In the sale of football TV rights, capitalism is acting against the consumer, against the companies, against the clubs. The only beneficiaries are the tiny number of top-rated players.
The recent 70% increase will by-pass everyone else and go directly to these players. So if Radamel Falcao gets £300,000 per game now, he can look forward to £510,000 per game next year. However, his talent will not increase by 70%. His productivity will not increase by 70%. The fans will not receive a 70% increase in benefit. This is the dysfunctional way the market works, in football rights.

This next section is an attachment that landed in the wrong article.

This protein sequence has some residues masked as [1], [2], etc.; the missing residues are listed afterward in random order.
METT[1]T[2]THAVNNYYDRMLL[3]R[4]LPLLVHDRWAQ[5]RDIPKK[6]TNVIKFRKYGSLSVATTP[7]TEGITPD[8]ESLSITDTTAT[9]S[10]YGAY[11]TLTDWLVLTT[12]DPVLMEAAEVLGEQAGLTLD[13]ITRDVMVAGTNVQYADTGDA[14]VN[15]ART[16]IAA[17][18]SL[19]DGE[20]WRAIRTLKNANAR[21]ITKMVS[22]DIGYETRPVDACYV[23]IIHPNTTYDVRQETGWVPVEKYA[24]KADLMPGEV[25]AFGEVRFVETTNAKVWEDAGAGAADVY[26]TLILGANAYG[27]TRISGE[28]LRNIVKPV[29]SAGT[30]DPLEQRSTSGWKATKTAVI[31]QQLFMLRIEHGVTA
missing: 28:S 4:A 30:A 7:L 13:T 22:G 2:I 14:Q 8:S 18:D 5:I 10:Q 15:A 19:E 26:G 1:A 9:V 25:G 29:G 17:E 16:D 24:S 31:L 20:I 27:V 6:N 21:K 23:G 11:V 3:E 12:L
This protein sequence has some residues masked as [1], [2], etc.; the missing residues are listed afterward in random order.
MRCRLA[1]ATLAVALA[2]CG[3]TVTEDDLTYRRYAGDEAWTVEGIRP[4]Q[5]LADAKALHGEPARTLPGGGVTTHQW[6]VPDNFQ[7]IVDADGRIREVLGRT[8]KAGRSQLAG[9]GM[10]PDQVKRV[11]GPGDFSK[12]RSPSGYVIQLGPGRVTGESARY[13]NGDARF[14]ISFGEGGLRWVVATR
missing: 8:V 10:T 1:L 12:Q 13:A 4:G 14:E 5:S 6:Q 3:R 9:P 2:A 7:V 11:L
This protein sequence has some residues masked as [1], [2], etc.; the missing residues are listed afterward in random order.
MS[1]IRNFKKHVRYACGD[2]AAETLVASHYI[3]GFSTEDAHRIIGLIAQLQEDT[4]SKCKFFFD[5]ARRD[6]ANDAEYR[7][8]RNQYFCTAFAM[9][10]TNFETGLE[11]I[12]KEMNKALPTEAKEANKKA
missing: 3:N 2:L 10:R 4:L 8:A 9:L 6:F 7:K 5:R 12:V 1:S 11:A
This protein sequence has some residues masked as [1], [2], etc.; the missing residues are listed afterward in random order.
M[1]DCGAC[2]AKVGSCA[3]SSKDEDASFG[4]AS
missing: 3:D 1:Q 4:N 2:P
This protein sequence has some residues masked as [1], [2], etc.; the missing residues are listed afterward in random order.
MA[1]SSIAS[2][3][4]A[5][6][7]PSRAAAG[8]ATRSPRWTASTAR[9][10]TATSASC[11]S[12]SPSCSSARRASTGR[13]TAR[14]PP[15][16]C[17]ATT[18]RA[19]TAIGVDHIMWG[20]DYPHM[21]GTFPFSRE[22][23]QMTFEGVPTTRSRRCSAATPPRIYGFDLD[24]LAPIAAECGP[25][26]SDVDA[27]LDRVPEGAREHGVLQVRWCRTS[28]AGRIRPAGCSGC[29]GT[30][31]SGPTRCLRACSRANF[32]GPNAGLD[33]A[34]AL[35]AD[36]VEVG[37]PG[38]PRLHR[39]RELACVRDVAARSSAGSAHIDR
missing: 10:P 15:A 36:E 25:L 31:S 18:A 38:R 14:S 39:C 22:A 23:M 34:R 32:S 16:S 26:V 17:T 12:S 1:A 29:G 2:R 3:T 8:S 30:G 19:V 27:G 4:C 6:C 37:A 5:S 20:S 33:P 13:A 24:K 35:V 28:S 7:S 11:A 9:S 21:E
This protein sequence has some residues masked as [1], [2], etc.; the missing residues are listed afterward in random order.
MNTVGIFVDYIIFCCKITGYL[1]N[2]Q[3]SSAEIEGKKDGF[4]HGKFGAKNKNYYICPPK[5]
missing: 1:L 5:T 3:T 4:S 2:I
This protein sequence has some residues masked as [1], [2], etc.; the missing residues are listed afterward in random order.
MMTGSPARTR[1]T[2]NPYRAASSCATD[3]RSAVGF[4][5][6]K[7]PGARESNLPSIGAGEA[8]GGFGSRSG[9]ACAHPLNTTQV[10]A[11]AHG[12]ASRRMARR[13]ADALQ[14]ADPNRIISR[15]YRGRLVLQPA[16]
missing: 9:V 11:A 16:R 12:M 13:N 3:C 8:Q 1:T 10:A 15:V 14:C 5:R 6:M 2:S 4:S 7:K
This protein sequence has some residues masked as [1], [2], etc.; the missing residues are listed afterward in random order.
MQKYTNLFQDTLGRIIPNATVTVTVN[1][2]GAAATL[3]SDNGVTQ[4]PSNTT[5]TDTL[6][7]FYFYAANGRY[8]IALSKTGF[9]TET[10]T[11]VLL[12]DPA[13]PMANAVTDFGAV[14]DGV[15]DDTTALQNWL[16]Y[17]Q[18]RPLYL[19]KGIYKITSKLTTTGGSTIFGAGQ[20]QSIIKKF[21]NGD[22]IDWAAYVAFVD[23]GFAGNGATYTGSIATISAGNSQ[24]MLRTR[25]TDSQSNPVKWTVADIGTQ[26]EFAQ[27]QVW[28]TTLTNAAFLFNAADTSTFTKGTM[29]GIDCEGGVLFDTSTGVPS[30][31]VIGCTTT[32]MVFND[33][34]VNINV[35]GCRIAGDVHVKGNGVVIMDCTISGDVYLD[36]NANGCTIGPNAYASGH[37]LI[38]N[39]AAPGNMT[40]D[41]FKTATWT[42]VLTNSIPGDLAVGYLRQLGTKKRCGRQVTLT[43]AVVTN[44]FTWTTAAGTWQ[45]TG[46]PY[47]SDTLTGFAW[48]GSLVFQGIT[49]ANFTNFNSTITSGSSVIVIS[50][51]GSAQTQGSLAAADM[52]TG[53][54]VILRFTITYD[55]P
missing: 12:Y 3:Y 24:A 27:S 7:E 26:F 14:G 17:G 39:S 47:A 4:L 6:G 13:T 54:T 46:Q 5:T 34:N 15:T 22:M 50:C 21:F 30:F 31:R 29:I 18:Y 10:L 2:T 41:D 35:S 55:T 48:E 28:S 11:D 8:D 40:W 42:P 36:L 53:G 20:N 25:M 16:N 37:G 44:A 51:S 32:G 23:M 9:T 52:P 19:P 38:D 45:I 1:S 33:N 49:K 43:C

The buyers of the rights, BT and Sky are uninterested in football itself. They want to sell TV in order to bundle telephone and broadband into the sale.
Football is unique as an anchor for the sales of these other products. But because fans have no other way to enjoy their team, the prices gets forced up by the commerce of phone, internet, TV. This is not healthy competition that drives down prices for consumers, but unhealthy competition that drives them up.
It has got so bad that most people are forced to go to the pub to watch a game of football, because they can’t afford it at home. Dads used to bond with sons over this game, but not anymore. Read the rest of this entry »